Yep, that involves actually developing something, but for most “experts” it still counts as a legit pre-build validation technique.

But with all that said it’s time to see what the others have to say…

Business Idea Validation is BS: Here you why!

Quite a strong thing to say you might note.

And what’s the reasoning behind it?

According to the advocates of this school of thought, in short, it’s because of this simple reason:

Hitting product/market fit takes time and iterating a non-existent product doesn’t work in the real world…

Just in case I lost you lets me break this down for you…

– Hitting product/market fit takes time

For most startupers, that’s almost a no-brainer.

As Ash Maurya eloquently put it in his classic book, Running Lean, “what separates successful startups from unsuccessful ones is not necessarily the fact that successful startups began with a better initial plan (or Plan A), but rather that they find a plan that works before running out of resources.”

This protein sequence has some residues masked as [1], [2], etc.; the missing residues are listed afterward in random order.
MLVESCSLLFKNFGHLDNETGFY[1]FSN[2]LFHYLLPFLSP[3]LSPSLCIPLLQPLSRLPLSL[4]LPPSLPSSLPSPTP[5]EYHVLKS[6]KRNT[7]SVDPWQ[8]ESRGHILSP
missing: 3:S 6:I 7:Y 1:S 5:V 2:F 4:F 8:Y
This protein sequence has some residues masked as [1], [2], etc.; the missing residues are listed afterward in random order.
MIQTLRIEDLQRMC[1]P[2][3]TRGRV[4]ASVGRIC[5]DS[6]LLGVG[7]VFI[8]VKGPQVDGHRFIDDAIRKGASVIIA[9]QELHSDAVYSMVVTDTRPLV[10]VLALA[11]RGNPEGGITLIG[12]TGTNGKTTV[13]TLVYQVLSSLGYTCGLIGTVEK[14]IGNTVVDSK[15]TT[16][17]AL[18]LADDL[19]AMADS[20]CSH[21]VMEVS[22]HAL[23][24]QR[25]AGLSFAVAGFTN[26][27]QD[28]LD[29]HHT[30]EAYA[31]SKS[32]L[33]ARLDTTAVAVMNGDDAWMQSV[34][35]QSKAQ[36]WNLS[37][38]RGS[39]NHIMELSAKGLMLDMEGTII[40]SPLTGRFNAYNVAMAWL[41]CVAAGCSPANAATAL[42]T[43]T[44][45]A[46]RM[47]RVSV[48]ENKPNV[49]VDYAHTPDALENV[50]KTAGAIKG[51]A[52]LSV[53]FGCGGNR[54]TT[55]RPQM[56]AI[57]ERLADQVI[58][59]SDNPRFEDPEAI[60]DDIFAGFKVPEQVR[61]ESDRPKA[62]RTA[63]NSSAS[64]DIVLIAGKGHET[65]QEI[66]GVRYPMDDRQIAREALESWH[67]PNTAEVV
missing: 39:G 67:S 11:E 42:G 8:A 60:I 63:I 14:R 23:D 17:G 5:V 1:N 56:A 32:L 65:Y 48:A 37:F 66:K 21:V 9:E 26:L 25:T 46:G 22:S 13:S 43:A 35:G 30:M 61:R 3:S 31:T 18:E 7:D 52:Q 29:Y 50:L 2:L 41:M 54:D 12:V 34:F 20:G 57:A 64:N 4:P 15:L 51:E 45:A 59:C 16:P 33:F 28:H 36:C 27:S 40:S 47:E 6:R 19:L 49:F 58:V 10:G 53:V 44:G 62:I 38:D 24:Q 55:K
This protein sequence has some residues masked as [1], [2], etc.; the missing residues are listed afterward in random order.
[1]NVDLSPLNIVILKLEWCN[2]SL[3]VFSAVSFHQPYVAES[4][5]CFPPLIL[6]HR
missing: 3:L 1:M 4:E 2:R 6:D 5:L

Yep, they managed to iterate from a plan A to a plan that works.

The moral of the story?

No guesses here – expecting to hit a product/market fit from the get-go is more like a dream than reality so act accordingly…

However, where things get a bit more complicated is the second bit of the above reasoning.

– Iterating a non-existent product doesn’t work in the real world

Why is that?

Well, in the opinion of many, even if the claim that business idea validation, done right, allows you to almost predict whether a new product would be successful or not (by testing demand before building anything) is valid there are 2 BIG problems:

– On the one hand, it kills ideas that may at that time to be flawed but with some iterations could be turned into viable propositions

– And on the other hand, it keeps you spinning your wheels but getting nowhere

And the logic behind that second point is that unless you launch something out there (yep in the real world) you do NOT really learn because: